VOL. 129 | NO. 41 | Friday, February 28, 2014
Networking With No Fear
By Angela Copeland
Last week, as I pulled toward my parking space at home, the adorable 3-year-old boy who lives next door ran up to my car. “I haven’t seen you in a while!” he exclaimed in the most excited voice I’d heard all week. “How have you been?” I rolled down my window and chatted with him until his grandmother quickly rushed over to sweep him up.
She was, of course, unhappy with his lack of fear, since I was still in the process of driving into my garage. But this experience made me wonder: How much more career progress would we all make if we lived with a little less fear?
I recently participated on a panel about networking at a local university. A question that came up multiple times during the panel was about shyness. How can you network if you’re shy? What can you do if you’re afraid to talk to people?
Just like public speaking is a fear many people face, so is being tossed into a room with a sea of total strangers. It’s right up there with eating alone in a restaurant, or traveling alone to a foreign country where you don’t speak the language. Knowing where to start can be overwhelming.
Although the uncomfortable feeling of knowing no one may linger, you can still be a successful networker. It just takes practice.
Start out by packing your business cards. If you don’t have any, this is the time to get them. You can order them online for less than 50 dollars. They can be as simple as your name, email address and phone number.
When you attend a networking event, make sure your look is neat and tidy. You don’t have to wear a suit, but put yourself together in a way you can feel proud of. Think of what you might wear to work or to church.
Set a goal for yourself before you walk into the event. Your goal could be to meet three new people, to reconnect with three people you already know or some combination of new and old.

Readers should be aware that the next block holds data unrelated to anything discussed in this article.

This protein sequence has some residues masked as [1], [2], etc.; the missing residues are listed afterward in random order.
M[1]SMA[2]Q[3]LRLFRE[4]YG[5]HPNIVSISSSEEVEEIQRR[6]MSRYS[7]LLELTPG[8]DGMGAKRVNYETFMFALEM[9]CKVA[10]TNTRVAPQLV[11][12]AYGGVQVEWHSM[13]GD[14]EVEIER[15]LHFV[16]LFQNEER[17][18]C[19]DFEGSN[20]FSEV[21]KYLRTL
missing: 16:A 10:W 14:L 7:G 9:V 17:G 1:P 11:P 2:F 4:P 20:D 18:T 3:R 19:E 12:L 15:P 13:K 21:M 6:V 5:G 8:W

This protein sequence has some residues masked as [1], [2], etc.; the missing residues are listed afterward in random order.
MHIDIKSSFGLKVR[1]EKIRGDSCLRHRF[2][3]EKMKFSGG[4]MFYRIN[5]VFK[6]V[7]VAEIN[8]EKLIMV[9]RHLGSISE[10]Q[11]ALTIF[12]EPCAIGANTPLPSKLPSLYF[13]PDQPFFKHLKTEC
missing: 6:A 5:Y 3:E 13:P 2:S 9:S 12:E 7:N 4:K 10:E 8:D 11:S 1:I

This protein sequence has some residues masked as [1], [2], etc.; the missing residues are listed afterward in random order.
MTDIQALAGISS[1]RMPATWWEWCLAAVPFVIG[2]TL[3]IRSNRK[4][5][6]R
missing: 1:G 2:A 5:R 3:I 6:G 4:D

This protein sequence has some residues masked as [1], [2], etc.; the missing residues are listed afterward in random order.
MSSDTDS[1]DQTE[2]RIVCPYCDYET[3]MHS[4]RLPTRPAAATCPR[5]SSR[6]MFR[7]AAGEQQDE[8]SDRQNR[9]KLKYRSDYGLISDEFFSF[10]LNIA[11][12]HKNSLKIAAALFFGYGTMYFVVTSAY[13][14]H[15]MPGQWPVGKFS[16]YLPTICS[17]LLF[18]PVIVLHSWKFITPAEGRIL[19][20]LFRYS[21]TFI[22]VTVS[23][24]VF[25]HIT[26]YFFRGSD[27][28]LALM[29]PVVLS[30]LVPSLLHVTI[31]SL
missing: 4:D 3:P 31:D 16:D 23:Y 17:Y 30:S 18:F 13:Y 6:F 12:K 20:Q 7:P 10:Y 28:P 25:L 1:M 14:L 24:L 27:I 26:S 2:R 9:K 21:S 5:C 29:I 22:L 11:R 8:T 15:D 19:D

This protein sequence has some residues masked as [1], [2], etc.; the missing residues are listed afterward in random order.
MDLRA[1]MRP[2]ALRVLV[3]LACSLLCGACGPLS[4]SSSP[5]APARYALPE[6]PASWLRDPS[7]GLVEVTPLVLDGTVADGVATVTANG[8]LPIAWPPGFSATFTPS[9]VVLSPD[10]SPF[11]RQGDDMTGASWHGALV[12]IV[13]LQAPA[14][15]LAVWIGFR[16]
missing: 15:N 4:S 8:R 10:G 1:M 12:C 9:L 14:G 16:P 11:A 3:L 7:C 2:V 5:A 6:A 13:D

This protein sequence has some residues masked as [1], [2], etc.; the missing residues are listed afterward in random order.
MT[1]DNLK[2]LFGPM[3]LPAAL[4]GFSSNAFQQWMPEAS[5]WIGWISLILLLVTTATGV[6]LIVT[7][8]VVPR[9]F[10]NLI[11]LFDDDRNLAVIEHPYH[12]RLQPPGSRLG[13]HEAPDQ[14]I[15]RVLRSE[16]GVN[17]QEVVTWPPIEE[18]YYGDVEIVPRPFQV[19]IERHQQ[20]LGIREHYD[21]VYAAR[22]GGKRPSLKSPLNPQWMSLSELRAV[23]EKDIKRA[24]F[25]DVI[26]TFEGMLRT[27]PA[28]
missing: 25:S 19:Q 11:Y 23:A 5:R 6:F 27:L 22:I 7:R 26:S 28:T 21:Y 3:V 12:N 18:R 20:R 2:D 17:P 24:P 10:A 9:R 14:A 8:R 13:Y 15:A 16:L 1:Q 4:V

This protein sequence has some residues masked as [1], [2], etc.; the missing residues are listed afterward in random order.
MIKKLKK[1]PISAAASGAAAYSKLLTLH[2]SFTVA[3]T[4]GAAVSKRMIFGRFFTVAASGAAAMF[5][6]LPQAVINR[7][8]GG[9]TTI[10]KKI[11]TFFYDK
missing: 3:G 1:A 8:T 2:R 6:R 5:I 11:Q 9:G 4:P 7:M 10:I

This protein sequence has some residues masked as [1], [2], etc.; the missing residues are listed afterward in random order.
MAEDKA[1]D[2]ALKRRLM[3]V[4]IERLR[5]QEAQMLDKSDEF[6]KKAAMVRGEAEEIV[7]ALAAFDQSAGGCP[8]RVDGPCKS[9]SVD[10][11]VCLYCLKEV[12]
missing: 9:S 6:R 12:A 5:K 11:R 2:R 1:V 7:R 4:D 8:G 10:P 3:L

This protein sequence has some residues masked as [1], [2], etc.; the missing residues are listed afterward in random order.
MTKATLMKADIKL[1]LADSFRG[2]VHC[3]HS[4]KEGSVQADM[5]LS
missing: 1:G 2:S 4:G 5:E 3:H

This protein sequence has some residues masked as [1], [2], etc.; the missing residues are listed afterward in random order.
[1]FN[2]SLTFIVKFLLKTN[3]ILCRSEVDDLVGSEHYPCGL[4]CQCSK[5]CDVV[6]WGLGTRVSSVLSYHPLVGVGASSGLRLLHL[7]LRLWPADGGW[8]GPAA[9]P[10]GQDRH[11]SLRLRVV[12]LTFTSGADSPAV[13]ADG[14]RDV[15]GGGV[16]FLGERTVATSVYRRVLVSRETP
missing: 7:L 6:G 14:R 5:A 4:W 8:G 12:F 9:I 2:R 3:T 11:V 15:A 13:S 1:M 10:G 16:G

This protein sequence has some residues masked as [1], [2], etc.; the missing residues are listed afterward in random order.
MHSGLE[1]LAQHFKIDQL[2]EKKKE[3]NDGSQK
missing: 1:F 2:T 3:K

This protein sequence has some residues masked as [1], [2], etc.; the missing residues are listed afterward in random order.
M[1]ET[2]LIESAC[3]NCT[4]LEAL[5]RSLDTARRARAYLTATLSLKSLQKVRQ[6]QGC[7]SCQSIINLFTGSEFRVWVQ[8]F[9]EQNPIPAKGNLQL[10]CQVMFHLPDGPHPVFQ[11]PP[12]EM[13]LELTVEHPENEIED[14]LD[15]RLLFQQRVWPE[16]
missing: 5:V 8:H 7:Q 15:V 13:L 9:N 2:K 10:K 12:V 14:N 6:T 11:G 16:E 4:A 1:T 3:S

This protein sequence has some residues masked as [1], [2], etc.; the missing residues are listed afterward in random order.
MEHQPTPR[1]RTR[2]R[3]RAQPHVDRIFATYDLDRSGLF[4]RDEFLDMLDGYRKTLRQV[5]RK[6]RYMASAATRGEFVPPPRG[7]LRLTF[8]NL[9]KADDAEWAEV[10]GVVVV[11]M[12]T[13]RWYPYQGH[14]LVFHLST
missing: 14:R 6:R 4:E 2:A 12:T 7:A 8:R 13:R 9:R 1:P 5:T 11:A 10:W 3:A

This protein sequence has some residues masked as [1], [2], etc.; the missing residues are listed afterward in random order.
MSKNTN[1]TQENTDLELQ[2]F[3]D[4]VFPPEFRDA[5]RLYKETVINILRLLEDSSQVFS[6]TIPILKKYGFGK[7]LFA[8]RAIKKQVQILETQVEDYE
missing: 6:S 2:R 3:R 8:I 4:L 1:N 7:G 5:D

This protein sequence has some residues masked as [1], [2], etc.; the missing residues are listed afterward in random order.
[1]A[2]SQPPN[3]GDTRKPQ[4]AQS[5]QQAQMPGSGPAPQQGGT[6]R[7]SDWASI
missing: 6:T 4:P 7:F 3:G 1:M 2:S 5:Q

Look for opportunities to enter into conversations. Sometimes this will be a group that appears to be open to outsiders. Other times, you may find someone who is standing by themselves. Often, the person alone is both relieved and grateful for your kindness because they’re also nervous.
Introduce yourself. Start with your name and a confident handshake. Ask the other person about themselves – both professionally and personally. Find out what they do for a living. Ask them how long they’ve lived in Memphis and what brought them here. Be genuine. And, as always, avoid topics related to politics and religion. Just a few simple questions can launch you into an entire conversation. Before you know it, you’ll have a new networking friend.
After the event, take time to write notes on the back of every new business card you receive. Include the date you met the person, the event where you met them, and any personal information you learned about them. This will help you to remember small details when you reconnect in the future.
Send each person an email to say how much you enjoyed the conversation. Follow up by sending a connection request on LinkedIn.
Practice these simple steps and you’ll soon find you’ve become a master networker yourself. It will help you conquer your fear, and live more like my courageous little neighbor.
Angela Copeland is CEO/founder of Copeland Coaching, www.CopelandCoaching.com, and author of “Breaking The Rules & Getting The Job.” You can follow Copeland Coaching on Twitter (@CopelandCoach) and Facebook (Facebook.com/CopelandCoaching).